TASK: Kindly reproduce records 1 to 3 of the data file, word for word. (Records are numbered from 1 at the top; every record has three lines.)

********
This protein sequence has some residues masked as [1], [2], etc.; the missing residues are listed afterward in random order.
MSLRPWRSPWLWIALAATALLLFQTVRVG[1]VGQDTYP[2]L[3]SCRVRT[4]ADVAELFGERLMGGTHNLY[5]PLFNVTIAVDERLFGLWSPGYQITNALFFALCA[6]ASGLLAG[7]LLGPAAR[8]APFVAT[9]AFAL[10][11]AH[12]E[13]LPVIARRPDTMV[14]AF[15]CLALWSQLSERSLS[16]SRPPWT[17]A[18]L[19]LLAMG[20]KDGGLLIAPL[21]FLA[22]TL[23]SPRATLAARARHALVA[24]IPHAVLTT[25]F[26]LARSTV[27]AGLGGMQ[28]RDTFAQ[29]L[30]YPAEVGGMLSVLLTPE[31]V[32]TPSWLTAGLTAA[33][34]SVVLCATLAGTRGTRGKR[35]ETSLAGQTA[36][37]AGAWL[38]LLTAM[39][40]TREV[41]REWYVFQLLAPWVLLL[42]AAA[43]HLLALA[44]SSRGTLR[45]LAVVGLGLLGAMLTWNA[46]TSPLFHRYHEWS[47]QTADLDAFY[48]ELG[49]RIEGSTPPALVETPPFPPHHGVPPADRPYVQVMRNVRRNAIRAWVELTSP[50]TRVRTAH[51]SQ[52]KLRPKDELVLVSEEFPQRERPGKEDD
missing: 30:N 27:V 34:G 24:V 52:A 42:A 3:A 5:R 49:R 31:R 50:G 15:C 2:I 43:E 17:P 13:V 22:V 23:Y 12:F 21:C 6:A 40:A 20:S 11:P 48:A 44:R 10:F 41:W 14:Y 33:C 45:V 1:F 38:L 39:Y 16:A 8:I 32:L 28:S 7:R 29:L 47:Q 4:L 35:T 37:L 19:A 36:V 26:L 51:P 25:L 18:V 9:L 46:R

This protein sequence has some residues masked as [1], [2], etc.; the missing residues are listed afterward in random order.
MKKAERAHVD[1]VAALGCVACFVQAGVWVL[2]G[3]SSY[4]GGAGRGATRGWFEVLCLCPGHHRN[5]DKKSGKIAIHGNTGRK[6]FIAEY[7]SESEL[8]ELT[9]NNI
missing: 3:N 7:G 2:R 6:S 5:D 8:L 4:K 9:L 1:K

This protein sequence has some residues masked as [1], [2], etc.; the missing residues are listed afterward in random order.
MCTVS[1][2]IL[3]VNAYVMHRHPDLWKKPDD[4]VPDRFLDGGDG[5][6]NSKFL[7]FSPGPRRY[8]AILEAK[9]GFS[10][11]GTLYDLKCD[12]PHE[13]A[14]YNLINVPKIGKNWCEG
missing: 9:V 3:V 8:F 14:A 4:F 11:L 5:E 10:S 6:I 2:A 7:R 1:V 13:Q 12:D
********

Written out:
This protein sequence has some residues masked as [1], [2], etc.; the missing residues are listed afterward in random order.
MSLRPWRSPWLWIALAATALLLFQTVRVG[1]VGQDTYP[2]L[3]SCRVRT[4]ADVAELFGERLMGGTHNLY[5]PLFNVTIAVDERLFGLWSPGYQITNALFFALCA[6]ASGLLAG[7]LLGPAAR[8]APFVAT[9]AFAL[10][11]AH[12]E[13]LPVIARRPDTMV[14]AF[15]CLALWSQLSERSLS[16]SRPPWT[17]A[18]L[19]LLAMG[20]KDGGLLIAPL[21]FLA[22]TL[23]SPRATLAARARHALVA[24]IPHAVLTT[25]F[26]LARSTV[27]AGLGGMQ[28]RDTFAQ[29]L[30]YPAEVGGMLSVLLTPE[31]V[32]TPSWLTAGLTAA[33][34]SVVLCATLAGTRGTRGKR[35]ETSLAGQTA[36][37]AGAWL[38]LLTAM[39][40]TREV[41]REWYVFQLLAPWVLLL[42]AAA[43]HLLALA[44]SSRGTLR[45]LAVVGLGLLGAMLTWNA[46]TSPLFHRYHEWS[47]QTADLDAFY[48]ELG[49]RIEGSTPPALVETPPFPPHHGVPPADRPYVQVMRNVRRNAIRAWVELTSP[50]TRVRTAH[51]SQ[52]KLRPKDELVLVSEEFPQRERPGKEDD
missing: 30:N 27:V 34:G 24:V 52:A 42:A 3:A 5:R 49:R 31:R 50:G 15:C 2:I 43:E 17:P 13:V 22:V 23:Y 12:F 21:C 6:A 40:A 20:S 11:P 48:A 44:R 10:F 41:W 14:Y 33:C 45:V 1:F 38:L 39:Y 16:A 8:I 32:L 28:S 7:R 29:L 47:Q 4:L 35:T 37:L 19:A 36:V 26:L 51:P 25:L 18:V 9:L 46:R

This protein sequence has some residues masked as [1], [2], etc.; the missing residues are listed afterward in random order.
MKKAERAHVD[1]VAALGCVACFVQAGVWVL[2]G[3]SSY[4]GGAGRGATRGWFEVLCLCPGHHRN[5]DKKSGKIAIHGNTGRK[6]FIAEY[7]SESEL[8]ELT[9]NNI
missing: 3:N 7:G 2:R 6:S 5:D 8:L 4:K 9:L 1:K

This protein sequence has some residues masked as [1], [2], etc.; the missing residues are listed afterward in random order.
MCTVS[1][2]IL[3]VNAYVMHRHPDLWKKPDD[4]VPDRFLDGGDG[5][6]NSKFL[7]FSPGPRRY[8]AILEAK[9]GFS[10][11]GTLYDLKCD[12]PHE[13]A[14]YNLINVPKIGKNWCEG
missing: 9:V 3:V 8:F 14:A 4:F 11:L 5:E 10:S 6:I 2:A 7:R 1:V 13:Q 12:D